Dispatches from the Creation Wars

Contraception the Next Big Target?

The Chicago Tribune had an article this weekend by Judith Graham that indicates that the religious right is now broadening their focus on abortion to include opposition to contraception itself.

Emboldened by the anti-abortion movement’s success in restricting access to abortion, an increasingly vocal group of Christian conservatives is arguing that it’s time to mount a concerted attack on contraception.

Their voices were raised in Rosemont on Friday and Saturday at an unusual anti-abortion meeting that drew 250 people from around the nation to condemn artificial birth control. Experts at the gathering assailed contraception on the grounds that it devalues children, harms relationships between men and women, promotes sexual promiscuity and leads to falling birth rates, among social ills.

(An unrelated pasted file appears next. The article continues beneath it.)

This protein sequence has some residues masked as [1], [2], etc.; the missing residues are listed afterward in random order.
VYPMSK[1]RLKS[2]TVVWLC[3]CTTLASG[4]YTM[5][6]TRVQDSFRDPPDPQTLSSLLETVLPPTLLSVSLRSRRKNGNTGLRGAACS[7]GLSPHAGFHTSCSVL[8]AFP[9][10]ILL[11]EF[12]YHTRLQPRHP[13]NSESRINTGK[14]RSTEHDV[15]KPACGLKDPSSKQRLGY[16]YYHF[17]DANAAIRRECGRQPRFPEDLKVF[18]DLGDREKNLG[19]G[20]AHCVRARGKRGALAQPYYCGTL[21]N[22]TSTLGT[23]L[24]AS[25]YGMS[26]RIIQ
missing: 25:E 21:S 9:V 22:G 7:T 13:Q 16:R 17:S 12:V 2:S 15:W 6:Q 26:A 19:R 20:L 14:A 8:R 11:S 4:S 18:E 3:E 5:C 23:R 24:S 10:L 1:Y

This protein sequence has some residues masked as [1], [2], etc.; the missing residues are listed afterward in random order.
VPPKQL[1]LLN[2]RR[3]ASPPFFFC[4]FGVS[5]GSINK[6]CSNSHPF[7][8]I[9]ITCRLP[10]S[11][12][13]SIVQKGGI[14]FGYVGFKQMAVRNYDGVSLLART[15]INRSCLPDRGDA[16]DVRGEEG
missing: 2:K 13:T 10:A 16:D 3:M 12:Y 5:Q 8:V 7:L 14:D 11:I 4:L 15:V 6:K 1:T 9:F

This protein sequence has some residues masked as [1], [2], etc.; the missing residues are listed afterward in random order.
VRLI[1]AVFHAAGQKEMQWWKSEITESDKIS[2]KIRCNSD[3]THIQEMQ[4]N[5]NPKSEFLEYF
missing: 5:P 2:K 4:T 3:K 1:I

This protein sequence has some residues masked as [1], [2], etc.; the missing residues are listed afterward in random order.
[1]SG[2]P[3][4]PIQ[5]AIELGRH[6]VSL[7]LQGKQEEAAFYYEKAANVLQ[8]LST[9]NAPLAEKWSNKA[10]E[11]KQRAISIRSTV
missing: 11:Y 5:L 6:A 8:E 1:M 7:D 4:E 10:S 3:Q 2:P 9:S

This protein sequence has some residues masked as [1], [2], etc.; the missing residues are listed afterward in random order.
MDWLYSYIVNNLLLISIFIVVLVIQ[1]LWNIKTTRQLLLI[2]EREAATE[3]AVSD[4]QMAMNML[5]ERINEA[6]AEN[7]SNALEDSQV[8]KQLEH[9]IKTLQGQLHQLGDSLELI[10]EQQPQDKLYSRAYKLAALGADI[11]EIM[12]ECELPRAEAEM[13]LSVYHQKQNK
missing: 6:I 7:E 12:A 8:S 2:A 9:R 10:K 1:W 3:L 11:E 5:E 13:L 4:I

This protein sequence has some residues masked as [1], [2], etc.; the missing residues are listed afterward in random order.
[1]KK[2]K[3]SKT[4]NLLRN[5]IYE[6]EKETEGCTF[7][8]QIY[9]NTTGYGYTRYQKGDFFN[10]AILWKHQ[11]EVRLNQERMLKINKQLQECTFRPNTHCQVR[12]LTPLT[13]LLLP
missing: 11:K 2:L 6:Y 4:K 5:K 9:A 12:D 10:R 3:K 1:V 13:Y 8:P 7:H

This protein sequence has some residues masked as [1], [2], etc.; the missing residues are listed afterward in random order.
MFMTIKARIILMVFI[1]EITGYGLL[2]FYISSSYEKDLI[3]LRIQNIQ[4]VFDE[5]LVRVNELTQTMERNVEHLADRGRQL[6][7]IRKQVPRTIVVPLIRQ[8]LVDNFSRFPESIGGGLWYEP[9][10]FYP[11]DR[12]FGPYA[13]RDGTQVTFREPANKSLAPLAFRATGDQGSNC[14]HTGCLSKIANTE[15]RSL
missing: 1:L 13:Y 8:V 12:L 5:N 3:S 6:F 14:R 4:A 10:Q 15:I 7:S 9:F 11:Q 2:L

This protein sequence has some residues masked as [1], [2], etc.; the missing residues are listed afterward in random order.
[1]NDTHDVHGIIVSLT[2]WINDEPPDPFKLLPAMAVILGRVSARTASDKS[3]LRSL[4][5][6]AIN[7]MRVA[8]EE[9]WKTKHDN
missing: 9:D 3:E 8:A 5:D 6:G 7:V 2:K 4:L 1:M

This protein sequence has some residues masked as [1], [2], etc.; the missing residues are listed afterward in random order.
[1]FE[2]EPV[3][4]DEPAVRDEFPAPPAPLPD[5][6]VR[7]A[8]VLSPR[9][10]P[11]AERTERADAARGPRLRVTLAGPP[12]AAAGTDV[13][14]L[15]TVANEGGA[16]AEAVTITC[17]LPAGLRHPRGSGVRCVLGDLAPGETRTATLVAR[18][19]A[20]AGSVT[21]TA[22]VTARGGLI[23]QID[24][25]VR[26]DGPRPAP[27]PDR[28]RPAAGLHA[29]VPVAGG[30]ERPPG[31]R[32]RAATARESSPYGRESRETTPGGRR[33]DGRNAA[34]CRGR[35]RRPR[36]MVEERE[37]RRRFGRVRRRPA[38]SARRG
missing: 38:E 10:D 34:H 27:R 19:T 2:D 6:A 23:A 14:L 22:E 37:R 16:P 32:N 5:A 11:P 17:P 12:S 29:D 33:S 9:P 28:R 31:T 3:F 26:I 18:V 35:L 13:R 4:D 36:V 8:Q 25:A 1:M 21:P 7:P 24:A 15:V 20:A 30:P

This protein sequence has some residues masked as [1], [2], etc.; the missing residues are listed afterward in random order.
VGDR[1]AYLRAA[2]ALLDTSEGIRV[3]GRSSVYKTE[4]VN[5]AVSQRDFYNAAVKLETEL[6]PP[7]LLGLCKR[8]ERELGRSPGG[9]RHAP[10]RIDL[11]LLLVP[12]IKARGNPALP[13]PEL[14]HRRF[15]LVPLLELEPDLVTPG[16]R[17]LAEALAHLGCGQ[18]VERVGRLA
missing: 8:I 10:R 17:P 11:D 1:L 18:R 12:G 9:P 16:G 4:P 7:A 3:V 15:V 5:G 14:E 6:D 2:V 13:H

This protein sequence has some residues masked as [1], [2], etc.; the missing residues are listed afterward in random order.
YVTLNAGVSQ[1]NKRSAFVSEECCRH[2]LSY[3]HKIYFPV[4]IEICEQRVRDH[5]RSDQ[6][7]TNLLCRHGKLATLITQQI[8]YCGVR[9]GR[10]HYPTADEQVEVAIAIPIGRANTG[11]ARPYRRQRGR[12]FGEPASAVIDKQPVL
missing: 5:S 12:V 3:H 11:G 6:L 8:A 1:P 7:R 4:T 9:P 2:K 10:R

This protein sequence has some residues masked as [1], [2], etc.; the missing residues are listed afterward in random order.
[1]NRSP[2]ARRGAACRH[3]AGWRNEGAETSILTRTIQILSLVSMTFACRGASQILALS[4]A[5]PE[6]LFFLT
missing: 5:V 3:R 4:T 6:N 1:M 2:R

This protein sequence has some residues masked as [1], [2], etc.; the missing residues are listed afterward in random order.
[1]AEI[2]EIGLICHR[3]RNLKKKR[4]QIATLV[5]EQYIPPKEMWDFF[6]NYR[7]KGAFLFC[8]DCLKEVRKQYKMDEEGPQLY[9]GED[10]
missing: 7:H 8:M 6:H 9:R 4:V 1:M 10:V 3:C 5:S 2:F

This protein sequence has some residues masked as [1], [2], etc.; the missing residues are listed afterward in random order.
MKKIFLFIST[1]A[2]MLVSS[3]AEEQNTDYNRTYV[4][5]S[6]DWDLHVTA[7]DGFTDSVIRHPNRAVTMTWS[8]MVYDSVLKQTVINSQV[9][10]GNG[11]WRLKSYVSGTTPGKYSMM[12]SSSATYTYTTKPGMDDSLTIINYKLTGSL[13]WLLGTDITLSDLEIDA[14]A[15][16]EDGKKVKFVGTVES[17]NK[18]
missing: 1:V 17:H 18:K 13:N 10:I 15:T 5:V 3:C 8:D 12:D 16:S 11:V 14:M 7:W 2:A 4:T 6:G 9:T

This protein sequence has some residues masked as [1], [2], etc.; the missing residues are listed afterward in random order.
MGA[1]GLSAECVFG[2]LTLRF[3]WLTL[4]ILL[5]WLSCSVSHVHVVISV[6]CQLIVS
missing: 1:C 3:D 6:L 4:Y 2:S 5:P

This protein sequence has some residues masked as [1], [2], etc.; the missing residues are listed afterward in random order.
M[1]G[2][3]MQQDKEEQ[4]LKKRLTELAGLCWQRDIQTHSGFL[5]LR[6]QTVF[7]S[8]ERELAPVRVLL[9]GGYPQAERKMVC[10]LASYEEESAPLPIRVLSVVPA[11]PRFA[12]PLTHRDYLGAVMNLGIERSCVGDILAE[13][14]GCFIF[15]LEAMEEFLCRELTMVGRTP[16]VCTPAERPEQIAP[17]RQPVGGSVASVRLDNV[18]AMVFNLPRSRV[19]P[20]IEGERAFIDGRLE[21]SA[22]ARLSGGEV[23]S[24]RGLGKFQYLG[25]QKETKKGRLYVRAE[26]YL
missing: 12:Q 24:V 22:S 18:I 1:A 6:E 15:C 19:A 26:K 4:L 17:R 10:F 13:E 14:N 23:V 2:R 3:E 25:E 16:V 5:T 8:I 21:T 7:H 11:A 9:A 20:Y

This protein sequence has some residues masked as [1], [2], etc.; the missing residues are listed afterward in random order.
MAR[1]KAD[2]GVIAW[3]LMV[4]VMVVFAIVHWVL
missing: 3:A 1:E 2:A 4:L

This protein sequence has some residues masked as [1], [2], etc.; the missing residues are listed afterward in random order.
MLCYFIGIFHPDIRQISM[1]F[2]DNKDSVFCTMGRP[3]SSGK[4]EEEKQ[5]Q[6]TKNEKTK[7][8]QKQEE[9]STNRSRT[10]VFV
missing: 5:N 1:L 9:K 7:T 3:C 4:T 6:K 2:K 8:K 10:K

Even prominent Protestant leaders like Albert Mohler are recognizing this growing trend:

“Contraception is more the root cause of abortion than anything else,” Joseph Scheidler, an anti-abortion veteran whose Pro-Life Action League sponsored the conference, said in an interview.

No one knows how many supporters Scheidler and his colleagues have, but conservative leaders are watching to see if the anti-contraception rhetoric gains traction.

Of special interest is how closely evangelical Christians are willing to align themselves with traditional Catholics on the issue. The Catholic Church long has opposed contraception, but evangelicals generally embraced its use–until recently, some argue.

“It is clear there is a major rethinking going on among evangelicals on this issue, especially among young people” disenchanted with the sexual revolution, said Rev. R. Albert Mohler, Jr., president of the Southern Baptist Theological Seminary. “There is a real push back against the contraceptive culture now.”